Listen up students:
When I first started teaching English 2010, it was long, long ago. I taught in rooms with spare engine parts, which is to say, where they taught people about engines and so forth. When I first started teaching English 2010, it smelled of automotive oil and metal that had once been very hot but which had subsequently cooled.
Later, I got a new book. Then another new book. The first new book was so short-lived that it could not be called an era. It was, perhaps, an incident. But the second new book lasted a very long time.
(NOTE: I think I might be forgetting some parts of this story. But a good story doesn't tell all the parts, because all the parts are not equally important.)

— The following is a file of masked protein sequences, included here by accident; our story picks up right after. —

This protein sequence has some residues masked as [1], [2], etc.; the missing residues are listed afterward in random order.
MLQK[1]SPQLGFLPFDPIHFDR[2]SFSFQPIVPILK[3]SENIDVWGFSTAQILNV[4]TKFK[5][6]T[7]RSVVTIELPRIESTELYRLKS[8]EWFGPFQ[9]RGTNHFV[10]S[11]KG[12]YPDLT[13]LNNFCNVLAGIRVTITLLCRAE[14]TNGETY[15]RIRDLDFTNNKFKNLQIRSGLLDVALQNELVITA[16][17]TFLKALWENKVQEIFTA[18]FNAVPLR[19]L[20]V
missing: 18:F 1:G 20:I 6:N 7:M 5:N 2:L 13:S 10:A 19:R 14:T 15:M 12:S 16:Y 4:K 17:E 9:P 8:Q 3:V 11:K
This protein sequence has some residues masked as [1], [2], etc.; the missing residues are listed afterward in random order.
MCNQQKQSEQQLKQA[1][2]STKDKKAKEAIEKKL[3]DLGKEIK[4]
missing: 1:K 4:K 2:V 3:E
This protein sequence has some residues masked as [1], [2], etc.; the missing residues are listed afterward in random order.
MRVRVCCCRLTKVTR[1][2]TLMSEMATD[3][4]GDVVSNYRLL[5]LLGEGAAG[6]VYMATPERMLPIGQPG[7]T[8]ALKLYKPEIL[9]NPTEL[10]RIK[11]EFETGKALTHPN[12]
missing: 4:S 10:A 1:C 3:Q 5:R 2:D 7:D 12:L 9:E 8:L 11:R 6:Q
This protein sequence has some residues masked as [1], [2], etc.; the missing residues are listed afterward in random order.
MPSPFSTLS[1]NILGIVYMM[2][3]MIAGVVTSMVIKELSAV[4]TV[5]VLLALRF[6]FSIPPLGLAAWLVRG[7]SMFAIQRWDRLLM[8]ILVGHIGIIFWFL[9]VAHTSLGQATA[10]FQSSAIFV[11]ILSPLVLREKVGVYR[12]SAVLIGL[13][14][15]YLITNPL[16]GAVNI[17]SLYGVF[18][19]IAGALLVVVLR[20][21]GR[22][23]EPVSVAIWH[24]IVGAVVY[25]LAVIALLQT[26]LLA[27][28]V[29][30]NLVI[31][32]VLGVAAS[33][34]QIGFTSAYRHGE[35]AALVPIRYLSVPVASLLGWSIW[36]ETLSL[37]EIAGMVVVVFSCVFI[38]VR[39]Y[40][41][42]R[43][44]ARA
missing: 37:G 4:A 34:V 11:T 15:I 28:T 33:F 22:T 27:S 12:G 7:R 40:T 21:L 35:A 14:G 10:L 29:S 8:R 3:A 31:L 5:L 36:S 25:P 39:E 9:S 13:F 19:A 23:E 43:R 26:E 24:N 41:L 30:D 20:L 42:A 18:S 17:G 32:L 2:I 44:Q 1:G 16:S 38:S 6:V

To reprise: The second new book was an era. It was an era with periods within it. The periods were called "first edition," "second edition," and "third edition." When the era came to a close, it was sad for me, although not, perhaps, for everyone. In the passing of this era, I felt the first inklings of the course's extinction.
Then came the era of decline. Whose fault was it? Whose fault is global warming? Everyone's and no one's. And at the point of decline, it seemed sensible to ask: what about the bright line dividing this from that, these from those, what I have right here versus the stuff over yonder? Why bother defending the lines, in these dark times? Why not say, creative isn't so different from expository? And who's going to stop me?
And that, students, is how we ended up here, with the course, English 2010, in front of us. Shiny! It is full of concepts and practices, and soon we will test the seams and joins of it to see if they hold or if they pop. Won't that be fun?
Sincerely--I'm not sure how this turned into a letter, but cheers!
Your faithful instructor.